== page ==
Let’s take a short trip back in time. Not a long trip, just to April of 2012; the 17th day of the month, to be exact. On that day, NASA did the really awesome thing of buzzing DC with the Space Shuttle Discovery on top of the Shuttle Carrier Aircraft. It was a great sight and one not likely to happen again. A whole slew of photographers got shots of the flyover; be sure to check out some of their work.
Chris was able to get a shot of the event that was both unique and yet iconic of that morning. Using a very old film camera, specifically a Kodak Ektra from the 1940s, and some grainy black and white film, Chris is able to treat us to a sight that looks more UFO-ish and less Post-Modern. It’s a shot that makes me imagine a bunch of well dress Feds, in a 1950s smoke filled room, looking over this shot with a magnifying glass trying to figure out what flew by the Washington Monument. And yet, we know what actually happened and when the shot was taken. Truly fascinating and well done!
In case you missed it, NASA announced today – the 30th anniversary of the space shuttle program and the 50th anniversary of the first manned spaceflight by Russian Yuri Gagarin – that the space shuttle Discovery will make its final home at the Steven F. Udvar-Hazy Center as part of the Smithsonian’s National Air and Space Museum collection. The 27 year-old orbiter is the longest-serving shuttle of the retiring space fleet and has flown every type of mission during its career.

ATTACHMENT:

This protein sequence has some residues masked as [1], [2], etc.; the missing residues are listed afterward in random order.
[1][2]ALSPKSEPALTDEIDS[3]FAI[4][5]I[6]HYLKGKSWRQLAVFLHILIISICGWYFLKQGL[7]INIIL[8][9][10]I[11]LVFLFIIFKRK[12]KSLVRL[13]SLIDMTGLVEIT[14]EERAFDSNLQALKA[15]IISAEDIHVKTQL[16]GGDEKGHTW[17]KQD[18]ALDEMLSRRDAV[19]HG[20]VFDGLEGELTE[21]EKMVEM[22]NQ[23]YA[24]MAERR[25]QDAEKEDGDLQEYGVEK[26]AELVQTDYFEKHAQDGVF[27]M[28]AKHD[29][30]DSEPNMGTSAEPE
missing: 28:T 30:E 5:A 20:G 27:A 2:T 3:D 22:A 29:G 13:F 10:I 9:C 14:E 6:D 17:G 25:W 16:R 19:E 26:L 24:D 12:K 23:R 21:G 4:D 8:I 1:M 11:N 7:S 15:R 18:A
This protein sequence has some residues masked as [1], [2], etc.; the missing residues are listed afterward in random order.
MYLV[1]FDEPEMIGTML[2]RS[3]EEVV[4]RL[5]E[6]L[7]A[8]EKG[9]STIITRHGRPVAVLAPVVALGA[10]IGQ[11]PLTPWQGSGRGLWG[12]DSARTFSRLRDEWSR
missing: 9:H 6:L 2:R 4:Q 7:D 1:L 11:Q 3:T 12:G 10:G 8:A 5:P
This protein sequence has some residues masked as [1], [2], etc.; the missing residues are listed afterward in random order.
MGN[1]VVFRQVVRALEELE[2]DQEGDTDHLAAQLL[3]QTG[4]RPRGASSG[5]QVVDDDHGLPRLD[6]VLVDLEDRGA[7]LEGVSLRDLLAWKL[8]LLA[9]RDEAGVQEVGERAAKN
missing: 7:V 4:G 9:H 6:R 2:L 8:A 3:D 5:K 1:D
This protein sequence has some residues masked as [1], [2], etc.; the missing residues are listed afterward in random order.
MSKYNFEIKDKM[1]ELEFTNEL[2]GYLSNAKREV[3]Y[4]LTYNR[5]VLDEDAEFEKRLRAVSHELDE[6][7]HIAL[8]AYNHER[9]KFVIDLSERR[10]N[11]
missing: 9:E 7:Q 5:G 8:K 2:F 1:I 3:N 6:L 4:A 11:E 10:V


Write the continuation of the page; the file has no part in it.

It will take a place of honor that is currently occupied by the Enterprise as the original ‘test’ orbiter relocates to its new home at the Intrepid Museum in New York City. The Enterprise has been in place since the opening of the center in 2003.
Discovery flew a total of 39 missions, from satellite deliveries to the Hubble, DoD projects to the Russian space station Mir. It retired after returning to Earth on March 9. The venerable orbiter has spent a total of 365 days in space and flown a number of special missions, including the 100th shuttle mission in 2000 and was the first shuttle to fly under an African-American commander.
It will be several months before Discovery is delivered to Udvar-Hazy. “An acquisition of this importance happens rarely in the life of a museum,” said Air and Space curator Dr. Valerie Neal. “It is an honor and privilege to welcome Discovery into the national collection, where it will be displayed, preserved, and cared for forever.”